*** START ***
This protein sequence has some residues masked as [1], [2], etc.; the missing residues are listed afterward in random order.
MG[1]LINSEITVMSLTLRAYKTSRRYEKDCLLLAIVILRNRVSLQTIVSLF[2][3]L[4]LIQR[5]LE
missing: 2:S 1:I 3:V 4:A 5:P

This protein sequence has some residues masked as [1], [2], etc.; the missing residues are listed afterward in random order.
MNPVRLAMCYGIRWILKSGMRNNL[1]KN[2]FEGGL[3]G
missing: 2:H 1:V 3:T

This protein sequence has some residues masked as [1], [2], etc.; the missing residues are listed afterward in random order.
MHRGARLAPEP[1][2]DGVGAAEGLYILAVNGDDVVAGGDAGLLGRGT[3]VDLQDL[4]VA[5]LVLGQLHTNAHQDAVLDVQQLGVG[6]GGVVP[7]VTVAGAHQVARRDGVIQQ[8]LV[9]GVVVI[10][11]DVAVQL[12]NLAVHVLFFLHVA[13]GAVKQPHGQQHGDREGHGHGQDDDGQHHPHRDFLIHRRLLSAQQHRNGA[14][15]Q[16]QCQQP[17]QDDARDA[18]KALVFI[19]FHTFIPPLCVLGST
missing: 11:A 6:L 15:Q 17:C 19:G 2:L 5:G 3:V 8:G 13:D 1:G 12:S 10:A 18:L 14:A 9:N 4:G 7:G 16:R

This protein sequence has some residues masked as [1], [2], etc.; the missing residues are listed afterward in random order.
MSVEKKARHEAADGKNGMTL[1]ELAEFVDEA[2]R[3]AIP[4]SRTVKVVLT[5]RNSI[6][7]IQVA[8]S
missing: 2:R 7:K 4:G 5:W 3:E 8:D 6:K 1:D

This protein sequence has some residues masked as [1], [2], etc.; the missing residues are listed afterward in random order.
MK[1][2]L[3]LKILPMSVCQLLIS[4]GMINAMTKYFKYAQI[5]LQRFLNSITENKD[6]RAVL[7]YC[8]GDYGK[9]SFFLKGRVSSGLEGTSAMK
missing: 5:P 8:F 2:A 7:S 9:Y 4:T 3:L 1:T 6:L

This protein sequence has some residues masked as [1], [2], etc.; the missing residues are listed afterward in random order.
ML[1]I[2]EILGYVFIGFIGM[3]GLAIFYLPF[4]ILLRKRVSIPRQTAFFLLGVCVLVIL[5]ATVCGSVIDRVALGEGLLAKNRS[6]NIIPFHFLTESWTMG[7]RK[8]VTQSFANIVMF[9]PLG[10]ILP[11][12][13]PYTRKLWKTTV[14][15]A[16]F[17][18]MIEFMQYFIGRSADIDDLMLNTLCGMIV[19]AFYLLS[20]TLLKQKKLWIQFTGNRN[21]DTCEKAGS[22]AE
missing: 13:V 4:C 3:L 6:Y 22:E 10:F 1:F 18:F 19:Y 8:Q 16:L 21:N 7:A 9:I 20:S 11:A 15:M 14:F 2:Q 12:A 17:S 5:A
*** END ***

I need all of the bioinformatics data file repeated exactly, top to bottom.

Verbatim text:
This protein sequence has some residues masked as [1], [2], etc.; the missing residues are listed afterward in random order.
MG[1]LINSEITVMSLTLRAYKTSRRYEKDCLLLAIVILRNRVSLQTIVSLF[2][3]L[4]LIQR[5]LE
missing: 2:S 1:I 3:V 4:A 5:P

This protein sequence has some residues masked as [1], [2], etc.; the missing residues are listed afterward in random order.
MNPVRLAMCYGIRWILKSGMRNNL[1]KN[2]FEGGL[3]G
missing: 2:H 1:V 3:T

This protein sequence has some residues masked as [1], [2], etc.; the missing residues are listed afterward in random order.
MHRGARLAPEP[1][2]DGVGAAEGLYILAVNGDDVVAGGDAGLLGRGT[3]VDLQDL[4]VA[5]LVLGQLHTNAHQDAVLDVQQLGVG[6]GGVVP[7]VTVAGAHQVARRDGVIQQ[8]LV[9]GVVVI[10][11]DVAVQL[12]NLAVHVLFFLHVA[13]GAVKQPHGQQHGDREGHGHGQDDDGQHHPHRDFLIHRRLLSAQQHRNGA[14][15]Q[16]QCQQP[17]QDDARDA[18]KALVFI[19]FHTFIPPLCVLGST
missing: 11:A 6:L 15:Q 17:C 19:G 2:L 5:G 3:V 8:G 13:D 1:G 12:S 10:A 18:L 14:A 9:N 4:G 7:G 16:R

This protein sequence has some residues masked as [1], [2], etc.; the missing residues are listed afterward in random order.
MSVEKKARHEAADGKNGMTL[1]ELAEFVDEA[2]R[3]AIP[4]SRTVKVVLT[5]RNSI[6][7]IQVA[8]S
missing: 2:R 7:K 4:G 5:W 3:E 8:D 6:K 1:D

This protein sequence has some residues masked as [1], [2], etc.; the missing residues are listed afterward in random order.
MK[1][2]L[3]LKILPMSVCQLLIS[4]GMINAMTKYFKYAQI[5]LQRFLNSITENKD[6]RAVL[7]YC[8]GDYGK[9]SFFLKGRVSSGLEGTSAMK
missing: 5:P 8:F 2:A 7:S 9:Y 4:T 3:L 1:T 6:L

This protein sequence has some residues masked as [1], [2], etc.; the missing residues are listed afterward in random order.
ML[1]I[2]EILGYVFIGFIGM[3]GLAIFYLPF[4]ILLRKRVSIPRQTAFFLLGVCVLVIL[5]ATVCGSVIDRVALGEGLLAKNRS[6]NIIPFHFLTESWTMG[7]RK[8]VTQSFANIVMF[9]PLG[10]ILP[11][12][13]PYTRKLWKTTV[14][15]A[16]F[17][18]MIEFMQYFIGRSADIDDLMLNTLCGMIV[19]AFYLLS[20]TLLKQKKLWIQFTGNRN[21]DTCEKAGS[22]AE
missing: 13:V 4:C 3:L 6:Y 22:E 10:F 1:F 18:F 19:Y 8:Q 16:L 21:N 7:A 9:I 20:S 11:A 15:M 14:F 2:Q 12:A 17:S 5:A